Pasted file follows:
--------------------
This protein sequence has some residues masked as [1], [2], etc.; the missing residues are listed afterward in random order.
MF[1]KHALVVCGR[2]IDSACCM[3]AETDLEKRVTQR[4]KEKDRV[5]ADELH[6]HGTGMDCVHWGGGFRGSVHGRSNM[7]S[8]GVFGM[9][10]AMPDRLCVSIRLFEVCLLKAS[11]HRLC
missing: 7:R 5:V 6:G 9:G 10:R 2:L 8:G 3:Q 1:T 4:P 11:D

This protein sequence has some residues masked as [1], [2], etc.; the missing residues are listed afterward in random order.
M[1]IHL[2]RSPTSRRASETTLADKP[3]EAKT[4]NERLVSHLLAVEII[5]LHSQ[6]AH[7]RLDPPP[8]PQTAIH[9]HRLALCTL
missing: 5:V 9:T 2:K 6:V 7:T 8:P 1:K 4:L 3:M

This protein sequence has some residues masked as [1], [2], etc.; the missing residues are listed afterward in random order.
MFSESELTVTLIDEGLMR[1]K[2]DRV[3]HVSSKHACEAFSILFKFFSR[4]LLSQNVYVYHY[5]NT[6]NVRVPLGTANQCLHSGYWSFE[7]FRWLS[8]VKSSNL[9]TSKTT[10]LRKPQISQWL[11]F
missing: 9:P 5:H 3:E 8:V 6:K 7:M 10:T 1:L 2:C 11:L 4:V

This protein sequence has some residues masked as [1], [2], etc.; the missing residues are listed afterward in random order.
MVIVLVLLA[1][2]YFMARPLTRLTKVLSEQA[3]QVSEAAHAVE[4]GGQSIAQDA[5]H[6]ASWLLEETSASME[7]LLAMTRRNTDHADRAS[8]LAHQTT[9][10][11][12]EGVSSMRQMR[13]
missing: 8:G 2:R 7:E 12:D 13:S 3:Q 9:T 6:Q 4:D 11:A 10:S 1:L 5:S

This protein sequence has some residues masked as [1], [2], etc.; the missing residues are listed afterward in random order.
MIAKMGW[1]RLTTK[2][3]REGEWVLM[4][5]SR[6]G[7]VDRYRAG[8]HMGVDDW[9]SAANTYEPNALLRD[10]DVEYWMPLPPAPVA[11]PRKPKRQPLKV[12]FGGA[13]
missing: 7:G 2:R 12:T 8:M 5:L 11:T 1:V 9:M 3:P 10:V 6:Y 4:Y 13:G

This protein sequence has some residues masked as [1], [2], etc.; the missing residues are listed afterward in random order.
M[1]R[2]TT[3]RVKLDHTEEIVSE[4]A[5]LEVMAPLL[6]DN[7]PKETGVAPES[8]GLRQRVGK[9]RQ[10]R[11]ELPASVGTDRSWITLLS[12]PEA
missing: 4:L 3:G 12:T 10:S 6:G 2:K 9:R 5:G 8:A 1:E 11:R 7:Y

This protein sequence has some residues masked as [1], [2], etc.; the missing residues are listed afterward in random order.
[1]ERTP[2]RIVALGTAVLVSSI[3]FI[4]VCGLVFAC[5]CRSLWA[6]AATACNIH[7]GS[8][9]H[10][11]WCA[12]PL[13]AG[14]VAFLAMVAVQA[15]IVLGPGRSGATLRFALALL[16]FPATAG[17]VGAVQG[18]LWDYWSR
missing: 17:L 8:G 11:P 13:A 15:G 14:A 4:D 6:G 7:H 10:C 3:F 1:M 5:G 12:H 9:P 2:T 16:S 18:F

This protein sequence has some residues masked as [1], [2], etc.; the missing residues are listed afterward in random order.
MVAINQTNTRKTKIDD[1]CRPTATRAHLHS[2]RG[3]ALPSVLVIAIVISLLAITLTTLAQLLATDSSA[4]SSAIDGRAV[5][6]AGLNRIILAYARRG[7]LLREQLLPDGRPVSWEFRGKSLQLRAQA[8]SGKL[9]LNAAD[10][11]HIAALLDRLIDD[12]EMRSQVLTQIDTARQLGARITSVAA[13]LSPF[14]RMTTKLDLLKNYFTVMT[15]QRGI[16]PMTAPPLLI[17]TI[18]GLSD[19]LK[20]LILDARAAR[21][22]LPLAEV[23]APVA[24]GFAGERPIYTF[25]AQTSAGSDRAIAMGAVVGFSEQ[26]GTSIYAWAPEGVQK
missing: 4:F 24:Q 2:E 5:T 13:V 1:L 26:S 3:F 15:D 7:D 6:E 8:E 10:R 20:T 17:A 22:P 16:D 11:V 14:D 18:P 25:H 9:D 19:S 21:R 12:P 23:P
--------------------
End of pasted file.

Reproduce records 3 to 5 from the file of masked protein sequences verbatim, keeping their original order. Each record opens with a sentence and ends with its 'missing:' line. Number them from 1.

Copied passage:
This protein sequence has some residues masked as [1], [2], etc.; the missing residues are listed afterward in random order.
MFSESELTVTLIDEGLMR[1]K[2]DRV[3]HVSSKHACEAFSILFKFFSR[4]LLSQNVYVYHY[5]NT[6]NVRVPLGTANQCLHSGYWSFE[7]FRWLS[8]VKSSNL[9]TSKTT[10]LRKPQISQWL[11]F
missing: 9:P 5:H 3:E 8:V 6:K 7:M 10:T 1:L 2:C 11:L 4:V

This protein sequence has some residues masked as [1], [2], etc.; the missing residues are listed afterward in random order.
MVIVLVLLA[1][2]YFMARPLTRLTKVLSEQA[3]QVSEAAHAVE[4]GGQSIAQDA[5]H[6]ASWLLEETSASME[7]LLAMTRRNTDHADRAS[8]LAHQTT[9][10][11][12]EGVSSMRQMR[13]
missing: 8:G 2:R 7:E 12:D 13:S 3:Q 9:T 6:Q 4:D 11:A 10:S 1:L 5:S

This protein sequence has some residues masked as [1], [2], etc.; the missing residues are listed afterward in random order.
MIAKMGW[1]RLTTK[2][3]REGEWVLM[4][5]SR[6]G[7]VDRYRAG[8]HMGVDDW[9]SAANTYEPNALLRD[10]DVEYWMPLPPAPVA[11]PRKPKRQPLKV[12]FGGA[13]
missing: 7:G 2:R 12:T 8:M 5:L 11:T 1:V 9:M 3:P 10:V 6:Y 4:Y 13:G